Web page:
06 Sep Choosing a Martial Arts Program; it’s more than meets the eye
There are so many things to consider when selecting a dojo (martial arts school) for your child. After all, the school you select will help guide them through their formative years and instill positive mental development. The instructors should also be striving to instill such character traits as honesty, integrity, and perseverance in your child so that they can move through their pre-teen and adult years successfully. Here are some things to consider when selecting your child’s martial arts program…
*How comfortable are you when you speak to the owner/instructor?
When you arrive, you should feel welcome and respected and so should your child. Everyone involved in their martial arts experience should be willing to learn their name and speak to them with respect. You should never feel uneasy about being there. As a parent, how you feel is a good indicator as to which program will be a good fit for your child. A friendly atmosphere will help a child be able to focus on learning and work toward becoming a good martial arts student.
*How much experience does that particular school have, and how much experience do the instructors have in working with children?
Children are all unique, and so is their learning style. You want to find a program that has been able to consistently provide a quality learning environment for children year after year. Ask them how long they have been teaching in the area. Find out about their reputation and track record, and watch a few classes before making your final decision. If a school won’t allow you to view classes, that should be a red flag. Parents should always be welcome to see the classes in action.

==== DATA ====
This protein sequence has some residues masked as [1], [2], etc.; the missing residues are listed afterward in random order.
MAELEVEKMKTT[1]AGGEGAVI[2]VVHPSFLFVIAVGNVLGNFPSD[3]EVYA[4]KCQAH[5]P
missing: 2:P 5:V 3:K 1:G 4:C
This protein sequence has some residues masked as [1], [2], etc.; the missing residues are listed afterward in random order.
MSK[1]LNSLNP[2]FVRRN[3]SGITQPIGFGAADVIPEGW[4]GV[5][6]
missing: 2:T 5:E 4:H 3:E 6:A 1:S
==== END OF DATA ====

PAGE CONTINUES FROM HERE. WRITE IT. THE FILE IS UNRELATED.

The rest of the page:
*Who are the people involved in the program?
State requires public school teachers to be fingerprinted, and background checked for campus and student safety; however there are no such requirements for martial arts schools. Check into each individuals background by using online resources such as your county’s sheriff website to find out if there are any past incidences you are not comfortable with. An informed parent can always make better decisions for their child. Public records are free and can be accessed through your county’s sheriff’s website. (Many families do not realize this is something they can do when seeking a child-care sitter, tutor, or other guidance style coaches.)
*Does the program offer opportunities outside of the weekly classes?
A well rounded children’s program should offer more than just a few classes a week. Does the program offer additional opportunities such as Demonstration Team, Fun Friday, Summer Camps, and social interactions? Students who are able to participate and meet other kids with similar goals tend to stay dedicated to their training, as well as benefit the most and feel the most successful about their accomplishments than students who only are able to access a class or two each week.
*Is the school involved in competitive events?
Some schools are highly involved in competitive events others do not participate in karate tournaments at all. Find out about the program’s stance on competition, and ask what type of opportunities might be available through competition. Some schools have had students invited to compete at the International level affording them the chance to travel abroad and represent the USA. Some of these opportunities can lead to scholarships as well. Find out what types of opportunities will be available to your child through the program.